Sensor-augmented pump (SAP) therapy can improve glycemic control, compared with multiple daily insulin injections or with insulin pump therapy alone, without increasing the risk of hypoglycemia.
Subjects and Methods
A 12-month observational study in patients with type 1 diabetes treated with continuous subcutaneous insulin infusion (CSII), upon the introduction of continuous glucose monitoring (CGM), was conducted in 15 countries (in Europe and in Israel) to document the real-life use of SAP and assess which variables are associated with improvement in type 1 diabetes management.
Data from 263 patients (38% male; mean age, 28.0±15.7 years [range, 1–69 years]; body mass index, 23.3±4.9 kg/m2; diabetes duration, 13.9±10.7 years; CSII duration, 2.6±3 years) were collected. Baseline mean glycated hemoglobin A1c (HbA1c) was 8.1±1.4%; 82% had suboptimal HbA1c (≥7%). The average sensor use for 12 months was 30% (range, 0–94%), and sensor use decreased with time (first 3 months, 37%; last 3 months, 27%). Factors associated with improvement in HbA1c after 12 months in patients with baseline HbA1c ≥7% were high baseline HbA1c (P<0.001), older age group (P<0.001), and more frequent sensor use (P=0.047). Significantly less hospitalization, increased treatment satisfaction, and reduced fear of hypoglycemia were reported after 12 months of SAP.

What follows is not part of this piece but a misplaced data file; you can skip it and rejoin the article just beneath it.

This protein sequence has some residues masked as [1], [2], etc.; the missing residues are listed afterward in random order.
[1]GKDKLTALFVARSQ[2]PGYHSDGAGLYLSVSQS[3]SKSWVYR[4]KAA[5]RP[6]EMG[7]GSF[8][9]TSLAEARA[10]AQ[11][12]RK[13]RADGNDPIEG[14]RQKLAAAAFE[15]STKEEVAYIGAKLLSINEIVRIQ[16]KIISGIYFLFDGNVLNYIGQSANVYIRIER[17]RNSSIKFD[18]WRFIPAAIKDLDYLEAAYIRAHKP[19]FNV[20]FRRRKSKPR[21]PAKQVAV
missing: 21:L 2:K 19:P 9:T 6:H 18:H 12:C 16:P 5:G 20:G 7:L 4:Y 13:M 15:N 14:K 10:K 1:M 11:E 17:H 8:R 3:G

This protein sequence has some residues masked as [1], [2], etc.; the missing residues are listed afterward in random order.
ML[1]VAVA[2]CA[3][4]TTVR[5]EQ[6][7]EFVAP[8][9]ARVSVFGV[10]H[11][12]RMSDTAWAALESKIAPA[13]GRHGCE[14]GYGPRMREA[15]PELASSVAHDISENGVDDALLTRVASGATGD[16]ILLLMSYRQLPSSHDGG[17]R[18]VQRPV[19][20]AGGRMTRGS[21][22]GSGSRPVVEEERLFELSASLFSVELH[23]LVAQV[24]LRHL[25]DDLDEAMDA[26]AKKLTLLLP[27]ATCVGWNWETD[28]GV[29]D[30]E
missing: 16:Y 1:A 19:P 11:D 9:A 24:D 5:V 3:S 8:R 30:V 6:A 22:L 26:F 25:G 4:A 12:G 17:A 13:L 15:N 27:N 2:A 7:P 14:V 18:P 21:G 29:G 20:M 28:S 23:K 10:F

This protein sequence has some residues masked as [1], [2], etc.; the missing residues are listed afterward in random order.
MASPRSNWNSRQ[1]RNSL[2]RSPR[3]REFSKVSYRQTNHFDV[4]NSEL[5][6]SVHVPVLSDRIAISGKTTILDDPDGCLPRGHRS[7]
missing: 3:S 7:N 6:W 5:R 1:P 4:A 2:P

This is the largest and longest multicenter prospective observational study providing real-life data on SAP. These results are consistent with those of controlled trials showing the effectiveness of CGM in pump users.